Picks and Pans Review: Raw Like Sushi

updated 07/17/1989 AT 01:00 AM EDT

originally published 07/17/1989 AT 01:00 AM EDT

Neneh Cherry

London dance-minx Cherry (stepdaughter of jazz trumpeter Don Cherry) has come up with an insouciant and spirited debut. Her sound is simple, spacious and very New York street: Over a prominent drum-machine beat and minimal synthesized accompaniment, her raw voice half-sings, half-raps, mock-tough lyrics.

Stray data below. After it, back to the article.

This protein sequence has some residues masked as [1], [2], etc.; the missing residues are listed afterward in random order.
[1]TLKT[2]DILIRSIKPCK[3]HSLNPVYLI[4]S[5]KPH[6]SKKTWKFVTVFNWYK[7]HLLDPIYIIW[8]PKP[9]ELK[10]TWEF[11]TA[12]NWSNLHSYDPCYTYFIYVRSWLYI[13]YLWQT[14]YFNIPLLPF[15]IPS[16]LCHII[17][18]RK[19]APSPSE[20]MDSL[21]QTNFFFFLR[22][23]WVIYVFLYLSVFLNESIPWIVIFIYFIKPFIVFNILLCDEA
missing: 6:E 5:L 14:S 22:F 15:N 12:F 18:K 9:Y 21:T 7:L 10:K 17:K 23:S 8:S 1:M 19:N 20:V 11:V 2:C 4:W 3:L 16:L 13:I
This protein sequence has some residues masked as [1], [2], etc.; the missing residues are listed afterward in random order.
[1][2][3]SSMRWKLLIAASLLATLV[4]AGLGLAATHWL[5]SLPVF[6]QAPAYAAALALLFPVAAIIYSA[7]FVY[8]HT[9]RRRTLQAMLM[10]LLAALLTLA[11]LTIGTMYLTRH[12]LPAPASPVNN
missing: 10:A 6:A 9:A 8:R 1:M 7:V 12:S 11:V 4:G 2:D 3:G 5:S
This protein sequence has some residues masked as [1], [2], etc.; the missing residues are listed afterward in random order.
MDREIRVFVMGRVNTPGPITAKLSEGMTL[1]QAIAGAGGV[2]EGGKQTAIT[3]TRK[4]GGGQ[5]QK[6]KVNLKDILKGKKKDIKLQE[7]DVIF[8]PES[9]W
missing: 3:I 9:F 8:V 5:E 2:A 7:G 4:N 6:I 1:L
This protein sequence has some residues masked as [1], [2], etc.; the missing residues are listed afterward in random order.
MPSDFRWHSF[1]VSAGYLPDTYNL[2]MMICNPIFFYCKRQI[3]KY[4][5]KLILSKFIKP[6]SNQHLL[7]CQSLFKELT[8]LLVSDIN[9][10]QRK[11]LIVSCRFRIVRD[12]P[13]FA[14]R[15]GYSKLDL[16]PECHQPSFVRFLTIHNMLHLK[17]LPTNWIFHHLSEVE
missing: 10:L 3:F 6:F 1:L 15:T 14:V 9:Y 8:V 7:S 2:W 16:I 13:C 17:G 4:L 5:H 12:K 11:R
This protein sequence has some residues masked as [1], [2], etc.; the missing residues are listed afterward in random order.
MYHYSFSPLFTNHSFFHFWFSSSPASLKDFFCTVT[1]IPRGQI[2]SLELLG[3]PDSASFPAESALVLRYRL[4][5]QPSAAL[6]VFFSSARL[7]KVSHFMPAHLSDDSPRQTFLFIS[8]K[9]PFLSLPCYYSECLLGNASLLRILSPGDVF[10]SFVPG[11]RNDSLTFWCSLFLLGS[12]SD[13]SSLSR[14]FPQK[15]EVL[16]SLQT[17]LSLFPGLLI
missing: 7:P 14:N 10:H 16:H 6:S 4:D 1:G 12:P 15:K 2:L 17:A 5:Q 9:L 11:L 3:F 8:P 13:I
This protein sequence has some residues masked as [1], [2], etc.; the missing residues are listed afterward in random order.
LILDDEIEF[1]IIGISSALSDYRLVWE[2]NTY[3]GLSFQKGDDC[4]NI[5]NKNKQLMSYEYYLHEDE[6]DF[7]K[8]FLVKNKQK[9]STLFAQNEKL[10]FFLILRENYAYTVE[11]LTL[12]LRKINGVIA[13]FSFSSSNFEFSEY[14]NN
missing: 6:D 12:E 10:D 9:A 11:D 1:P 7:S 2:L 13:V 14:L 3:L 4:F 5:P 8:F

When she sticks to that formula, singing about infatuation and seduction on the city's mean sidewalks, as on "Love Ghetto," "Buffalo Stance" and "Kisses on the Wind," she's fresh and inviting. But when she starts preaching about social issues, as on "The Next Generation," her appeal evaporates. She doesn't make that mistake often, sticking to an unflinching urban approximation of romance. Her style is a bit too jejune for anyone to call this Cherry ripe, but she sure is tart. (Virgin)

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